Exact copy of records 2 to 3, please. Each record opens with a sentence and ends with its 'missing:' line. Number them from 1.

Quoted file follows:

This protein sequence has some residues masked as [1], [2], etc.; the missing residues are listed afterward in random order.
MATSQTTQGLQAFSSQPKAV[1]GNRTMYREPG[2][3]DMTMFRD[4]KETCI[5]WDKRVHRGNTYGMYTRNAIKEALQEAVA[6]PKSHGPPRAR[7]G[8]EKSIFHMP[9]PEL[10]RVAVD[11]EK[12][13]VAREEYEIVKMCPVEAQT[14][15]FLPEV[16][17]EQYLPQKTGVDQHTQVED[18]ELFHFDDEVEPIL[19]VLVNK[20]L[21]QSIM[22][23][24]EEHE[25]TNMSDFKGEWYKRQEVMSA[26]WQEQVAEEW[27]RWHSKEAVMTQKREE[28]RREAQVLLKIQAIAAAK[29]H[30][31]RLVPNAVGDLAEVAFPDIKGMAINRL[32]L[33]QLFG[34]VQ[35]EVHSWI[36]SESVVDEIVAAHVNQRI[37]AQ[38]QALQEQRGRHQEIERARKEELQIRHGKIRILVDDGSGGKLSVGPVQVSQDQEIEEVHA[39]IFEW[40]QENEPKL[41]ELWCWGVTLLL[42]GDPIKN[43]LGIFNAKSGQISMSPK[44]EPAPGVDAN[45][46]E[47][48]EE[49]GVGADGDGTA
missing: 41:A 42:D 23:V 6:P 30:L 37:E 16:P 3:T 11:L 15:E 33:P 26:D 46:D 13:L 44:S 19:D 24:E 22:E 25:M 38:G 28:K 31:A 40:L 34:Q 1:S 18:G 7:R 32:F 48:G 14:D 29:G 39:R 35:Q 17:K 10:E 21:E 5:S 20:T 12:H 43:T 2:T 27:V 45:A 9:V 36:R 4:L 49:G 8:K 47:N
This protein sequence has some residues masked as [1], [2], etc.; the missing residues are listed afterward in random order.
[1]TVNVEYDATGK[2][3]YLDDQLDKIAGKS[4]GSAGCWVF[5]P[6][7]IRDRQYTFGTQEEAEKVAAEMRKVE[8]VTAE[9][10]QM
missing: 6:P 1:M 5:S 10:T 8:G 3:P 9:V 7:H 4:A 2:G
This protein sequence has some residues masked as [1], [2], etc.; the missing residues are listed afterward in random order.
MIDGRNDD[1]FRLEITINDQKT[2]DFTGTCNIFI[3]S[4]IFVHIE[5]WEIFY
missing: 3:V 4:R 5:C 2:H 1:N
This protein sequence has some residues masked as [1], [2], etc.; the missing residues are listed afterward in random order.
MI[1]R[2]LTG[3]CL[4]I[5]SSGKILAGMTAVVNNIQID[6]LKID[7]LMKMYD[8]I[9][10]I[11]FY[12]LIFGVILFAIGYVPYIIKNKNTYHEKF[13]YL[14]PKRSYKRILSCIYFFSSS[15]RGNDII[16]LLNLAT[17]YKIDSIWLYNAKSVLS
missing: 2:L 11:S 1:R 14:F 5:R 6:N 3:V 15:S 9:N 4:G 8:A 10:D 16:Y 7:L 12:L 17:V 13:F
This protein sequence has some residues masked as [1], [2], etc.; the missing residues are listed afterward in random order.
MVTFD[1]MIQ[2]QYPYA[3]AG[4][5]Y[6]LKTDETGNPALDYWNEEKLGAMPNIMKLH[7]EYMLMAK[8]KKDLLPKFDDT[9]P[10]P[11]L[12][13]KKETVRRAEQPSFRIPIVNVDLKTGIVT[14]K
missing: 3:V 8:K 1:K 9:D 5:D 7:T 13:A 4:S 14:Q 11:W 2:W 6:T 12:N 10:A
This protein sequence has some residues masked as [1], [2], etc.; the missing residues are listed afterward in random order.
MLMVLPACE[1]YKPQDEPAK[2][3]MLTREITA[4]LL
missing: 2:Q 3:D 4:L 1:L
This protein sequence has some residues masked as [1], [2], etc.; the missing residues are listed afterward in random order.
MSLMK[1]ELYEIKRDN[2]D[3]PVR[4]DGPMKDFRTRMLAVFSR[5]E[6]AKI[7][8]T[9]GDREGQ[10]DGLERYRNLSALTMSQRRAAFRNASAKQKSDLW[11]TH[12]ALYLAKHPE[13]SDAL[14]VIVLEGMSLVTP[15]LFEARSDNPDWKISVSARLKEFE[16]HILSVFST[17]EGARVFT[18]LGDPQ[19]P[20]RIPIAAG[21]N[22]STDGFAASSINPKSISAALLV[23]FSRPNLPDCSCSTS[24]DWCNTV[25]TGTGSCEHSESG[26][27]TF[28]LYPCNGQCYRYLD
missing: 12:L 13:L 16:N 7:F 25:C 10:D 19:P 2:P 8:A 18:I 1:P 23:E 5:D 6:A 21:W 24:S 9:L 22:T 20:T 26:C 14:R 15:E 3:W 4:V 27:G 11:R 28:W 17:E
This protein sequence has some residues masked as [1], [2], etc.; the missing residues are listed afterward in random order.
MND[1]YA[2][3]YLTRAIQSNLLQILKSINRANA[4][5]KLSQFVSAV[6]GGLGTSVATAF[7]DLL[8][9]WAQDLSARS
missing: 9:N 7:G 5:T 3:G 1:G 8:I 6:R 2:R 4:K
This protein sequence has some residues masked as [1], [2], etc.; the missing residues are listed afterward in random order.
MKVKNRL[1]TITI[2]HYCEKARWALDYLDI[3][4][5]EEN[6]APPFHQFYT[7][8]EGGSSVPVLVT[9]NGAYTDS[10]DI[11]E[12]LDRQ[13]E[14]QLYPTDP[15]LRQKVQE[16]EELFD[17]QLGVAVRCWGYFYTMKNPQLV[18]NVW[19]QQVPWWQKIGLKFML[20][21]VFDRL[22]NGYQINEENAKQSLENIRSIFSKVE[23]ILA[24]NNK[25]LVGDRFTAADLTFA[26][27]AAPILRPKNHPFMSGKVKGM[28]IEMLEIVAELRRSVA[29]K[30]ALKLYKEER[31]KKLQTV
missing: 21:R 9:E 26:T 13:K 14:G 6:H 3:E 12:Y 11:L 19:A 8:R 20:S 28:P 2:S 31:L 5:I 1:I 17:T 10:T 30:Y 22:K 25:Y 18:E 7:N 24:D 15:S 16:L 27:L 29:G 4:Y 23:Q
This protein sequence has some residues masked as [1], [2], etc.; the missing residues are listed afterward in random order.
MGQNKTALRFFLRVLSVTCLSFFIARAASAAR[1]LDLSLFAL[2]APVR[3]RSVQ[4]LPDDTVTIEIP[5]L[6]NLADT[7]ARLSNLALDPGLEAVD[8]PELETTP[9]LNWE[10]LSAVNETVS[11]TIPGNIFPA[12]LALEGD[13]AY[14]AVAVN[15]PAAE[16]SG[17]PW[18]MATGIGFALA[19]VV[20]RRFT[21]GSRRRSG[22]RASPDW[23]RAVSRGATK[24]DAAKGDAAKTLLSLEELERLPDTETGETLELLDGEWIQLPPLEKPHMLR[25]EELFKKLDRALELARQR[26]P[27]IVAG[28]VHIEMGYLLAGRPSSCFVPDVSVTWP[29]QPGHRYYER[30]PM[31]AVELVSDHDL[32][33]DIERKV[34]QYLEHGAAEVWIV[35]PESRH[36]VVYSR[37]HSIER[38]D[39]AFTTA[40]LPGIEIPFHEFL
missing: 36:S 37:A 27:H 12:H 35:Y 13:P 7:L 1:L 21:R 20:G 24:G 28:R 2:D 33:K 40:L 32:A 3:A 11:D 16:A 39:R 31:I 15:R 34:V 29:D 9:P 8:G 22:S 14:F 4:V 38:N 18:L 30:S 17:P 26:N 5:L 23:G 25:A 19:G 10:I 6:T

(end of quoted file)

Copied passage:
This protein sequence has some residues masked as [1], [2], etc.; the missing residues are listed afterward in random order.
[1]TVNVEYDATGK[2][3]YLDDQLDKIAGKS[4]GSAGCWVF[5]P[6][7]IRDRQYTFGTQEEAEKVAAEMRKVE[8]VTAE[9][10]QM
missing: 6:P 1:M 5:S 10:T 8:G 3:P 9:V 7:H 4:A 2:G
This protein sequence has some residues masked as [1], [2], etc.; the missing residues are listed afterward in random order.
MIDGRNDD[1]FRLEITINDQKT[2]DFTGTCNIFI[3]S[4]IFVHIE[5]WEIFY
missing: 3:V 4:R 5:C 2:H 1:N